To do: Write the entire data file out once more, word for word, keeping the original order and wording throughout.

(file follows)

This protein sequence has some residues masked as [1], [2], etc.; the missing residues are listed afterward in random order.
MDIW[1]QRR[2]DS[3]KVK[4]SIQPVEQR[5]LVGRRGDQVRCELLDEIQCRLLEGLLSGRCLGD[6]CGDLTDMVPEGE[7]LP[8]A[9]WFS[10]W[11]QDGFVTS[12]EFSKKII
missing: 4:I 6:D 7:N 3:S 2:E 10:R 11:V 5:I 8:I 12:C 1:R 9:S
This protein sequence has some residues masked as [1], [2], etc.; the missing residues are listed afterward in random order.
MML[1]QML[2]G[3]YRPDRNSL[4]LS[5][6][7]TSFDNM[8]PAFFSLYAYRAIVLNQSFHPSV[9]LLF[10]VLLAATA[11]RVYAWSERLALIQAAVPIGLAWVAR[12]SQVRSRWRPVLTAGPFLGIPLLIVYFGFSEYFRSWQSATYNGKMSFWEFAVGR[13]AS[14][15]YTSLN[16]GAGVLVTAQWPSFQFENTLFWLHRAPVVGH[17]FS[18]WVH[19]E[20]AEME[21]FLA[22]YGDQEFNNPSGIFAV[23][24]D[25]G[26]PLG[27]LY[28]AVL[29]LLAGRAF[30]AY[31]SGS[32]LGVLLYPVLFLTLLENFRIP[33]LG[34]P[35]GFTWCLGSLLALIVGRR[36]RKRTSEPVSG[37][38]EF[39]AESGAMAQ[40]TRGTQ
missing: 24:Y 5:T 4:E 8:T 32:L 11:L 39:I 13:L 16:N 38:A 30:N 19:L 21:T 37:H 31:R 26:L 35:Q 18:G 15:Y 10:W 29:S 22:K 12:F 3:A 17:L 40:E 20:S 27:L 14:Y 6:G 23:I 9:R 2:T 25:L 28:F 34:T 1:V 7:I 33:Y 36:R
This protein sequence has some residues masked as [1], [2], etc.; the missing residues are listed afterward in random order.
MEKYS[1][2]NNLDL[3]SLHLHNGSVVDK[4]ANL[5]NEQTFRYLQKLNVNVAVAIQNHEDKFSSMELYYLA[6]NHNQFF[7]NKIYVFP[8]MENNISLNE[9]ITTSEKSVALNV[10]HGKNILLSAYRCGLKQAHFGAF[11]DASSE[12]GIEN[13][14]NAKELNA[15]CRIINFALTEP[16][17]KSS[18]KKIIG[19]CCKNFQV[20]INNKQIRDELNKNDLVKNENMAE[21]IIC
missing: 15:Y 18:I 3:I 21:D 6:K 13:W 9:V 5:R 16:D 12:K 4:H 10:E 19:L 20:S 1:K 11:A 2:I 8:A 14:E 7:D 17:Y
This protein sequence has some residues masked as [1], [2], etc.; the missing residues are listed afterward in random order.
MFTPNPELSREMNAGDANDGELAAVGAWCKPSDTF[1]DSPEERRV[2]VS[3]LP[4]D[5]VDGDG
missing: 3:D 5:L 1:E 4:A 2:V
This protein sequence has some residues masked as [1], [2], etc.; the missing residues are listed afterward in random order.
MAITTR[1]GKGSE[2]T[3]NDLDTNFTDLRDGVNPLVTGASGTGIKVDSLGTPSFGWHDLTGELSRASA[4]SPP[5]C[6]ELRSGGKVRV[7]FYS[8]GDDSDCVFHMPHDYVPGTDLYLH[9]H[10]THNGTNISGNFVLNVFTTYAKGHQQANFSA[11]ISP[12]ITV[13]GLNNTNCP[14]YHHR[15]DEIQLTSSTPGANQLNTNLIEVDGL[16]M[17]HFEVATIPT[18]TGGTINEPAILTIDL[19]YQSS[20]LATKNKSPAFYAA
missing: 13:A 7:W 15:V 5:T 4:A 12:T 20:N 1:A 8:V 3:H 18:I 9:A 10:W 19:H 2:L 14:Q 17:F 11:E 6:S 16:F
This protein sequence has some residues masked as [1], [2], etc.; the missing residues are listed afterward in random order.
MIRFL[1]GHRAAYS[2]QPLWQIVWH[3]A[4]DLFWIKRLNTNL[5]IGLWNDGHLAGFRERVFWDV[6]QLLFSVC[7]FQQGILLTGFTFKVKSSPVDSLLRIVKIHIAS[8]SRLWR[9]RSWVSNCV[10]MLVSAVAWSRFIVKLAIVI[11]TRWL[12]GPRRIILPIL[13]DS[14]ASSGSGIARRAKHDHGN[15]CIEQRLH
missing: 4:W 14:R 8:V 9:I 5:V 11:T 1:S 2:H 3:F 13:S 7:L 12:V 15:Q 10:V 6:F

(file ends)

This protein sequence has some residues masked as [1], [2], etc.; the missing residues are listed afterward in random order.
MDIW[1]QRR[2]DS[3]KVK[4]SIQPVEQR[5]LVGRRGDQVRCELLDEIQCRLLEGLLSGRCLGD[6]CGDLTDMVPEGE[7]LP[8]A[9]WFS[10]W[11]QDGFVTS[12]EFSKKII
missing: 4:I 6:D 7:N 3:S 2:E 10:R 11:V 5:I 8:I 12:C 1:R 9:S
This protein sequence has some residues masked as [1], [2], etc.; the missing residues are listed afterward in random order.
MML[1]QML[2]G[3]YRPDRNSL[4]LS[5][6][7]TSFDNM[8]PAFFSLYAYRAIVLNQSFHPSV[9]LLF[10]VLLAATA[11]RVYAWSERLALIQAAVPIGLAWVAR[12]SQVRSRWRPVLTAGPFLGIPLLIVYFGFSEYFRSWQSATYNGKMSFWEFAVGR[13]AS[14][15]YTSLN[16]GAGVLVTAQWPSFQFENTLFWLHRAPVVGH[17]FS[18]WVH[19]E[20]AEME[21]FLA[22]YGDQEFNNPSGIFAV[23][24]D[25]G[26]PLG[27]LY[28]AVL[29]LLAGRAF[30]AY[31]SGS[32]LGVLLYPVLFLTLLENFRIP[33]LG[34]P[35]GFTWCLGSLLALIVGRR[36]RKRTSEPVSG[37][38]EF[39]AESGAMAQ[40]TRGTQ
missing: 24:Y 5:T 4:E 8:T 32:L 11:L 39:I 13:L 16:N 38:A 30:N 19:L 21:T 37:H 31:R 26:L 35:Q 18:G 15:Y 10:W 29:S 22:K 12:F 3:A 17:L 40:E 20:S 27:L 14:Y 6:G 23:I 9:R 2:T 25:L 28:F 34:T 1:V 7:I 33:Y 36:R
This protein sequence has some residues masked as [1], [2], etc.; the missing residues are listed afterward in random order.
MEKYS[1][2]NNLDL[3]SLHLHNGSVVDK[4]ANL[5]NEQTFRYLQKLNVNVAVAIQNHEDKFSSMELYYLA[6]NHNQFF[7]NKIYVFP[8]MENNISLNE[9]ITTSEKSVALNV[10]HGKNILLSAYRCGLKQAHFGAF[11]DASSE[12]GIEN[13][14]NAKELNA[15]CRIINFALTEP[16][17]KSS[18]KKIIG[19]CCKNFQV[20]INNKQIRDELNKNDLVKNENMAE[21]IIC
missing: 15:Y 18:I 3:I 21:D 6:K 13:W 9:V 5:R 16:D 12:K 4:H 10:E 19:L 20:S 1:K 11:A 2:I 8:A 14:E 7:D 17:Y
This protein sequence has some residues masked as [1], [2], etc.; the missing residues are listed afterward in random order.
MFTPNPELSREMNAGDANDGELAAVGAWCKPSDTF[1]DSPEERRV[2]VS[3]LP[4]D[5]VDGDG
missing: 3:D 5:L 1:E 4:A 2:V
This protein sequence has some residues masked as [1], [2], etc.; the missing residues are listed afterward in random order.
MAITTR[1]GKGSE[2]T[3]NDLDTNFTDLRDGVNPLVTGASGTGIKVDSLGTPSFGWHDLTGELSRASA[4]SPP[5]C[6]ELRSGGKVRV[7]FYS[8]GDDSDCVFHMPHDYVPGTDLYLH[9]H[10]THNGTNISGNFVLNVFTTYAKGHQQANFSA[11]ISP[12]ITV[13]GLNNTNCP[14]YHHR[15]DEIQLTSSTPGANQLNTNLIEVDGL[16]M[17]HFEVATIPT[18]TGGTINEPAILTIDL[19]YQSS[20]LATKNKSPAFYAA
missing: 13:A 7:W 15:V 5:T 4:A 12:T 20:N 1:A 8:V 3:H 18:I 9:A 10:W 19:H 2:L 14:Q 17:F 11:E 6:S 16:F
This protein sequence has some residues masked as [1], [2], etc.; the missing residues are listed afterward in random order.
MIRFL[1]GHRAAYS[2]QPLWQIVWH[3]A[4]DLFWIKRLNTNL[5]IGLWNDGHLAGFRERVFWDV[6]QLLFSVC[7]FQQGILLTGFTFKVKSSPVDSLLRIVKIHIAS[8]SRLWR[9]RSWVSNCV[10]MLVSAVAWSRFIVKLAIVI[11]TRWL[12]GPRRIILPIL[13]DS[14]ASSGSGIARRAKHDHGN[15]CIEQRLH
missing: 4:W 14:R 8:V 9:I 5:V 11:T 1:S 2:H 3:F 13:S 7:L 12:V 15:Q 10:V 6:F